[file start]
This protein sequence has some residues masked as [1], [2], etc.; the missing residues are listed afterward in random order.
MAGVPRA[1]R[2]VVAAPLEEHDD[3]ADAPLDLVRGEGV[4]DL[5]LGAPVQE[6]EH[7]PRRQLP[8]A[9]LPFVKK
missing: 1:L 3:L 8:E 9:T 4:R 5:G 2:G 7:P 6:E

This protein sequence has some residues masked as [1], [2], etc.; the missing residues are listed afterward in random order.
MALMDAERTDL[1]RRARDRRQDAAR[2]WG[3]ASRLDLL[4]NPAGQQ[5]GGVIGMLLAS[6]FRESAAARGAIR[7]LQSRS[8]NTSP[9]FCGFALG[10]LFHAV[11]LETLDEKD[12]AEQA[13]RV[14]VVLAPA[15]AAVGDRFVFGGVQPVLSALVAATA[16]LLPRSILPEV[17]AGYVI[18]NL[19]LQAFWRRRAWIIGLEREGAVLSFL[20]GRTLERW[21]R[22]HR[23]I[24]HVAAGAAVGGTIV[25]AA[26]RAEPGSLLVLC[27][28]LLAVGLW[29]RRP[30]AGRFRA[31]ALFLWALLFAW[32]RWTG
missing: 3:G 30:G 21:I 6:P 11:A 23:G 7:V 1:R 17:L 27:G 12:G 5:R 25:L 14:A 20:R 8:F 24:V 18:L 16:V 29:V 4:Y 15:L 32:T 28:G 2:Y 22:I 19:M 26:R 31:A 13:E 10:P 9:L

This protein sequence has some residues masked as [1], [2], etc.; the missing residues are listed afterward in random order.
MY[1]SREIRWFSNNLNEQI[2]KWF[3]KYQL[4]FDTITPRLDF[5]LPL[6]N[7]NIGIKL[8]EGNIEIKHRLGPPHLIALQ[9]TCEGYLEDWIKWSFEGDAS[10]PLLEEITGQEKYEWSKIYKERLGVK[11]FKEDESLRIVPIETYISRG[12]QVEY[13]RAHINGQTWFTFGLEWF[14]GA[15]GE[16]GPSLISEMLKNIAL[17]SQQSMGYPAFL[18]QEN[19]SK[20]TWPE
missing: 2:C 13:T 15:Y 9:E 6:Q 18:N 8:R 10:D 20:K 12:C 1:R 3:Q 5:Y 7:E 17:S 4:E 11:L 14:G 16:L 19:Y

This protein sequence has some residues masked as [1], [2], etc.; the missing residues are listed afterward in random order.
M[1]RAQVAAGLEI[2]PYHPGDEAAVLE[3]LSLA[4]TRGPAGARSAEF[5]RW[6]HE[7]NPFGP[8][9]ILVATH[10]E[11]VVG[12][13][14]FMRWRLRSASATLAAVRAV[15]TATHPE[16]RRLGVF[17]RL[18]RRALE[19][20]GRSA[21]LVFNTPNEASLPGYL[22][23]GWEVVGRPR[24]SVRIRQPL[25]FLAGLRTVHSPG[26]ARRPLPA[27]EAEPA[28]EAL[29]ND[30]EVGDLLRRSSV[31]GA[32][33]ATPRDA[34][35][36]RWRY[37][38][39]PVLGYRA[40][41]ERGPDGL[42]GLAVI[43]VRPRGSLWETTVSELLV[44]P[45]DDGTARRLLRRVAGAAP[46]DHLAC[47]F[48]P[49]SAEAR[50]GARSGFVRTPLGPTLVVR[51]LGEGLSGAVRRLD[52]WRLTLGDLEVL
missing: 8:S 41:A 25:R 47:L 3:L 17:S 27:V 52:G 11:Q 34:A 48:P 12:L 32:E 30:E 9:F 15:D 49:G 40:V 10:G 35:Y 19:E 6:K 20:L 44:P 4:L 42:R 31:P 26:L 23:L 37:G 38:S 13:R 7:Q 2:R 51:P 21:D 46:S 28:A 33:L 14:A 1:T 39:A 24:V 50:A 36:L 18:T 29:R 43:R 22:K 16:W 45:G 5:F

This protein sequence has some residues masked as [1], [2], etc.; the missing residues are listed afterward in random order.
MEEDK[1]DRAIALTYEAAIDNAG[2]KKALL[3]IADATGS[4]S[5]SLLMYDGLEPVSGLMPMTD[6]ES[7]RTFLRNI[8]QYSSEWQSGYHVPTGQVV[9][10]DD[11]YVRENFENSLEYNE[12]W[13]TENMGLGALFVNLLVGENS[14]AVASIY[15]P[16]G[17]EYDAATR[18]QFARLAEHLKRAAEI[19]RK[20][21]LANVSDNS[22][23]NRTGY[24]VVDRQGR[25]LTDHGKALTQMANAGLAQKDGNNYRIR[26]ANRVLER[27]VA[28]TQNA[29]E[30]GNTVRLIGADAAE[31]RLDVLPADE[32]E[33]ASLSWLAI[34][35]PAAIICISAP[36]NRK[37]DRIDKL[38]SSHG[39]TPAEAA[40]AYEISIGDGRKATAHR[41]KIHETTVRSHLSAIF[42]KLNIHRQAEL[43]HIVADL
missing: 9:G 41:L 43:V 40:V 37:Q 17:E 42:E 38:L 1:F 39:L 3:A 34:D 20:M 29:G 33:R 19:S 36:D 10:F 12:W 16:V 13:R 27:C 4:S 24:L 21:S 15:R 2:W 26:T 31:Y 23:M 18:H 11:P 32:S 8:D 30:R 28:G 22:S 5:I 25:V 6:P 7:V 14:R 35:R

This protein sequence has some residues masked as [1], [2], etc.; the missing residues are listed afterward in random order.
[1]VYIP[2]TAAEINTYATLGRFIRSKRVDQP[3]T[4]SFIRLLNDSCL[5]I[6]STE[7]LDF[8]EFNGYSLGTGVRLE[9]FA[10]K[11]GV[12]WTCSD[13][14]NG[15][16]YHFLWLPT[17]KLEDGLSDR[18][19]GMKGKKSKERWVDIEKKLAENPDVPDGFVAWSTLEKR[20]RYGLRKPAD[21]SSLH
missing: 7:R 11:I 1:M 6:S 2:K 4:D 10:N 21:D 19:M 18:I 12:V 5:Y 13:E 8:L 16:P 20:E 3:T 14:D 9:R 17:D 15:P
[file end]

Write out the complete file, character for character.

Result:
This protein sequence has some residues masked as [1], [2], etc.; the missing residues are listed afterward in random order.
MAGVPRA[1]R[2]VVAAPLEEHDD[3]ADAPLDLVRGEGV[4]DL[5]LGAPVQE[6]EH[7]PRRQLP[8]A[9]LPFVKK
missing: 1:L 3:L 8:E 9:T 4:R 5:G 2:G 7:P 6:E

This protein sequence has some residues masked as [1], [2], etc.; the missing residues are listed afterward in random order.
MALMDAERTDL[1]RRARDRRQDAAR[2]WG[3]ASRLDLL[4]NPAGQQ[5]GGVIGMLLAS[6]FRESAAARGAIR[7]LQSRS[8]NTSP[9]FCGFALG[10]LFHAV[11]LETLDEKD[12]AEQA[13]RV[14]VVLAPA[15]AAVGDRFVFGGVQPVLSALVAATA[16]LLPRSILPEV[17]AGYVI[18]NL[19]LQAFWRRRAWIIGLEREGAVLSFL[20]GRTLERW[21]R[22]HR[23]I[24]HVAAGAAVGGTIV[25]AA[26]RAEPGSLLVLC[27][28]LLAVGLW[29]RRP[30]AGRFRA[31]ALFLWALLFAW[32]RWTG
missing: 3:G 30:G 21:I 6:P 11:A 23:G 7:V 1:R 17:L 27:G 12:G 5:R 25:L 14:A 20:R 8:F 24:V 18:L 16:V 29:V 4:Y 15:L 32:T 28:G 2:Y 22:I 19:M 26:R 31:A 13:E 10:P 9:L

This protein sequence has some residues masked as [1], [2], etc.; the missing residues are listed afterward in random order.
MY[1]SREIRWFSNNLNEQI[2]KWF[3]KYQL[4]FDTITPRLDF[5]LPL[6]N[7]NIGIKL[8]EGNIEIKHRLGPPHLIALQ[9]TCEGYLEDWIKWSFEGDAS[10]PLLEEITGQEKYEWSKIYKERLGVK[11]FKEDESLRIVPIETYISRG[12]QVEY[13]RAHINGQTWFTFGLEWF[14]GA[15]GE[16]GPSLISEMLKNIAL[17]SQQSMGYPAFL[18]QEN[19]SK[20]TWPE
missing: 2:C 13:T 15:Y 9:E 6:Q 18:N 8:R 10:D 20:K 12:C 1:R 3:Q 5:Y 7:E 17:S 4:E 11:L 14:G 16:L 19:Y

This protein sequence has some residues masked as [1], [2], etc.; the missing residues are listed afterward in random order.
M[1]RAQVAAGLEI[2]PYHPGDEAAVLE[3]LSLA[4]TRGPAGARSAEF[5]RW[6]HE[7]NPFGP[8][9]ILVATH[10]E[11]VVG[12][13][14]FMRWRLRSASATLAAVRAV[15]TATHPE[16]RRLGVF[17]RL[18]RRALE[19][20]GRSA[21]LVFNTPNEASLPGYL[22][23]GWEVVGRPR[24]SVRIRQPL[25]FLAGLRTVHSPG[26]ARRPLPA[27]EAEPA[28]EAL[29]ND[30]EVGDLLRRSSV[31]GA[32][33]ATPRDA[34][35][36]RWRY[37][38][39]PVLGYRA[40][41]ERGPDGL[42]GLAVI[43]VRPRGSLWETTVSELLV[44]P[45]DDGTARRLLRRVAGAAP[46]DHLAC[47]F[48]P[49]SAEAR[50]GARSGFVRTPLGPTLVVR[51]LGEGLSGAVRRLD[52]WRLTLGDLEVL
missing: 8:S 41:A 25:R 47:L 3:L 17:S 27:V 52:G 11:Q 34:A 48:P 12:L 32:E 30:E 9:F 15:D 49:G 40:V 10:G 35:Y 19:E 6:K 20:L 44:P 4:L 42:R 31:P 26:L 23:L 37:G 38:S 13:R 7:Q 2:R 51:P 21:D 46:S 28:A 33:L 14:A 1:T 39:A 24:V 50:A 36:L 18:T 29:R 43:R 22:K 16:W 45:G 5:F

This protein sequence has some residues masked as [1], [2], etc.; the missing residues are listed afterward in random order.
MEEDK[1]DRAIALTYEAAIDNAG[2]KKALL[3]IADATGS[4]S[5]SLLMYDGLEPVSGLMPMTD[6]ES[7]RTFLRNI[8]QYSSEWQSGYHVPTGQVV[9][10]DD[11]YVRENFENSLEYNE[12]W[13]TENMGLGALFVNLLVGENS[14]AVASIY[15]P[16]G[17]EYDAATR[18]QFARLAEHLKRAAEI[19]RK[20][21]LANVSDNS[22][23]NRTGY[24]VVDRQGR[25]LTDHGKALTQMANAGLAQKDGNNYRIR[26]ANRVLER[27]VA[28]TQNA[29]E[30]GNTVRLIGADAAE[31]RLDVLPADE[32]E[33]ASLSWLAI[34][35]PAAIICISAP[36]NRK[37]DRIDKL[38]SSHG[39]TPAEAA[40]AYEISIGDGRKATAHR[41]KIHETTVRSHLSAIF[42]KLNIHRQAEL[43]HIVADL
missing: 9:G 41:L 43:V 40:V 37:Q 17:E 42:E 38:L 1:F 39:L 3:A 34:D 20:M 29:G 33:R 19:S 36:D 10:F 12:W 16:V 13:R 27:C 4:S 24:L 21:S 15:R 2:W 26:T 31:Y 23:M 18:H 11:P 32:S 8:D 30:R 28:G 22:S 5:I 25:V 6:P 7:V 14:R 35:R

This protein sequence has some residues masked as [1], [2], etc.; the missing residues are listed afterward in random order.
[1]VYIP[2]TAAEINTYATLGRFIRSKRVDQP[3]T[4]SFIRLLNDSCL[5]I[6]STE[7]LDF[8]EFNGYSLGTGVRLE[9]FA[10]K[11]GV[12]WTCSD[13][14]NG[15][16]YHFLWLPT[17]KLEDGLSDR[18][19]GMKGKKSKERWVDIEKKLAENPDVPDGFVAWSTLEKR[20]RYGLRKPAD[21]SSLH
missing: 7:R 11:I 1:M 6:S 2:K 4:D 10:N 21:D 19:M 18:I 12:V 5:Y 13:E 8:L 16:P 20:E 3:T 14:D 9:R 17:D 15:P